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Pease Air Force Base, New Hampshire

Program: Base Realignment and Closure

Pease Air Force Base, New Hampshire


The former Pease Air Force Base has transformed into the Pease International Tradeport, a 3,000-acre office and industrial park home to more than 250 companies with over 10,000 employees.

Pease Today

The Pease International Tradeport is an aviation, office, and industrial park covering 3,000 acres and is home to more than 250 companies who occupy 4.5 million square feet of developed space and employ 10,000 people – 25 times the civilian jobs lost when the base closed. Tenants include national and international companies, such as Bottomline Technologies, Lonza Biologics, Sig Sauer and many others. Six colleges have facilities at the Tradeport, and the federal government has a presence with the State Passport Center and the National Visa Center. The 1,100-acre Great Bay National Wildlife Refuge offers walking trails and is situated adjacent to the Tradeport. 

A 2015 economic impact study reports $600 million in annual wages paid to employees. The Tradeport generates an estimated $16 million annually in Business Profit taxes, as well as State Rooms and Meals taxes. In addition, $7 million in PILOT revenues and municipal service fees are paid to the City of Portsmouth.


Pease Air Force Base (AFB) started as the 300-acre Portsmouth Municipal Airport in the 1930s. It was used by the U.S. Navy during World War II, and in 1951 was selected for development as a U.S. Air Force Strategic Air Command base. Purchase of additional land for expansion of the base started in 1952 and was completed in 1956. In 1957, it was renamed Pease AFB. 

Pease AFB was home of the 100th Bombardment Wing and 509th Bombardment Wing. Their mission was strategic warfare in the event of war. From 1956 until 1991, Pease AFB maintained a combat-ready force for long-range bombardment and nuclear strikes. 

The 1988 Base Realignment and Closure Commission recommended the closure of Pease AFB. Military personnel began leaving the base in 1990, and Pease AFB officially closed on March 31, 1991, resulting in the loss of 400 civilian positions.

Upon announcement of the base closure, local, regional and state level representatives, and members of the public met to discuss how redevelopment should be organized, planned for and implemented. The result was the Pease Redevelopment Commission (PRC) which was established by the state and consisted of members appointed by state and local officials. OEA support helped to fund many of the initial studies and staff to oversee the work.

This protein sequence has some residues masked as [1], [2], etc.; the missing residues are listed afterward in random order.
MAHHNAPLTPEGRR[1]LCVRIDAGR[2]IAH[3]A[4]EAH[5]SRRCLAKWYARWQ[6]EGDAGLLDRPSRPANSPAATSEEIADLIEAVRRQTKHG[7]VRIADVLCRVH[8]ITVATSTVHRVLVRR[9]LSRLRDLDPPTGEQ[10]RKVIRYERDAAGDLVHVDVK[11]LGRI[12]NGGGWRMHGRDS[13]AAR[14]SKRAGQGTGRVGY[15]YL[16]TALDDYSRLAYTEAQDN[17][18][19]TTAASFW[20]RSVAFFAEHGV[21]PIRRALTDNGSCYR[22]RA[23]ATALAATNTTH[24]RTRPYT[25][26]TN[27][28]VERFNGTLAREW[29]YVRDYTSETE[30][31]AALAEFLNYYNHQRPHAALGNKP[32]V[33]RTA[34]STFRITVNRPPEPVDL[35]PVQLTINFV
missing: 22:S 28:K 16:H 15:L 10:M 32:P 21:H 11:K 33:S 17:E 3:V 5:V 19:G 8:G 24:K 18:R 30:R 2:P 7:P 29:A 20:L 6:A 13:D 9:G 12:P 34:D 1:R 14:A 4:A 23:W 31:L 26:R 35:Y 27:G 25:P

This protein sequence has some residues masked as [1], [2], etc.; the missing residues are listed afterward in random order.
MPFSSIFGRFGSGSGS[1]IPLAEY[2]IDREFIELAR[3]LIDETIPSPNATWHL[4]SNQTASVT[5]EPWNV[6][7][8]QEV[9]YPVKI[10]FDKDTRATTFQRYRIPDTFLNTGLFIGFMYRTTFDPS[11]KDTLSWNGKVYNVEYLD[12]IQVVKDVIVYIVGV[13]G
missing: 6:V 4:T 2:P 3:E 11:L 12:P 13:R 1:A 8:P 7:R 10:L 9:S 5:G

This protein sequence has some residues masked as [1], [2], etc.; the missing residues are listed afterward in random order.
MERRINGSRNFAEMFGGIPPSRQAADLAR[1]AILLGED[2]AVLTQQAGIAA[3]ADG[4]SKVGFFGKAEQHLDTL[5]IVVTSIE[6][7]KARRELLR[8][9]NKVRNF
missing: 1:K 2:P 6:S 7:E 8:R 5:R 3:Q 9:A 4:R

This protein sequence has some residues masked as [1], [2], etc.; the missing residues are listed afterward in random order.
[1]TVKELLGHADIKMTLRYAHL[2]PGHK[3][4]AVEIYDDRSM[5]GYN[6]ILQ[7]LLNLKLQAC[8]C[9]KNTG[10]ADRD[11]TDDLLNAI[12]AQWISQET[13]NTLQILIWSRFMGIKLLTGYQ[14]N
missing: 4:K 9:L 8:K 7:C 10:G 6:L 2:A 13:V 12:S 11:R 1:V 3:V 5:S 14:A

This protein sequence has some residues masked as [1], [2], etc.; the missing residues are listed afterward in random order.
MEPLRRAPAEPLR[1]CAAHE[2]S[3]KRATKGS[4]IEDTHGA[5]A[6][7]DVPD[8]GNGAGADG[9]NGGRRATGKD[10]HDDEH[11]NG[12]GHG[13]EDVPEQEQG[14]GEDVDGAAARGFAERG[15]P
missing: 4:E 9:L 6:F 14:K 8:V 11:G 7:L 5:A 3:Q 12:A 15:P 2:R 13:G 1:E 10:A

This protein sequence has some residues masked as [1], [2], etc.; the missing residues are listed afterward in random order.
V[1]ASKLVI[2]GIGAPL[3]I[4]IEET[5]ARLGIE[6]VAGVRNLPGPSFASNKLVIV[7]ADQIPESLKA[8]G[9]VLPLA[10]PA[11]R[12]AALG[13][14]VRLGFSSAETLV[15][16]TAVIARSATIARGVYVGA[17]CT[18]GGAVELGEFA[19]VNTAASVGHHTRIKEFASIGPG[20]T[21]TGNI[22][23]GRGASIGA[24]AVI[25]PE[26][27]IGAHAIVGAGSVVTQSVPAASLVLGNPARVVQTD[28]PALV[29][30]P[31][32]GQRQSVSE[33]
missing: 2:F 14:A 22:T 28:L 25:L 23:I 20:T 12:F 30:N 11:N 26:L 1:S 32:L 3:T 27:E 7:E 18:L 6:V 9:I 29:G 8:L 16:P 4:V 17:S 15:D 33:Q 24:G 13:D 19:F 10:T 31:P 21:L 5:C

For part of the planning process, the PRC established six citizen advisory committees that studied and provided input on aviation, environmental conditions, economic issues and more. The Commission came to the determination that an airport should be onsite, and that a significant part of the former base should be limited to conservation, including a 1,100-acre wildlife refuge operated by the U.S. Department of Fish and Wildlife. 

The development process was broken down into three phases – Phase I focused on developing an international aviation hub, with business attraction and commercial development to follow.

Careful and inclusive planning were important keys to the success of the redevelopment of Pease AFB. In fact, the planning process helped define what success would look like. As the reuse plan was being discussed, it became evident that there was widespread support for four criteria that the redevelopment should meet. The criteria became the guiding principles of the project: job creation, environmental quality, fiscal responsibility, and economic viability.

The redevelopment authority and all others used these four criteria to measure all decision making, ensuring there was agreement along the way. 

Another key to success was initial financial support provided by the State of New Hampshire. Soon after the property transferred to the Pease Development Authority, the state made approximately $21 million available as a loan for initial capital improvements and operating costs. As of November 2009, the Pease Development Authority had fully repaid the state loan. 

Updated October, 2017

Point of Contact

David Mullen

Executive Director

Pease Development Authority


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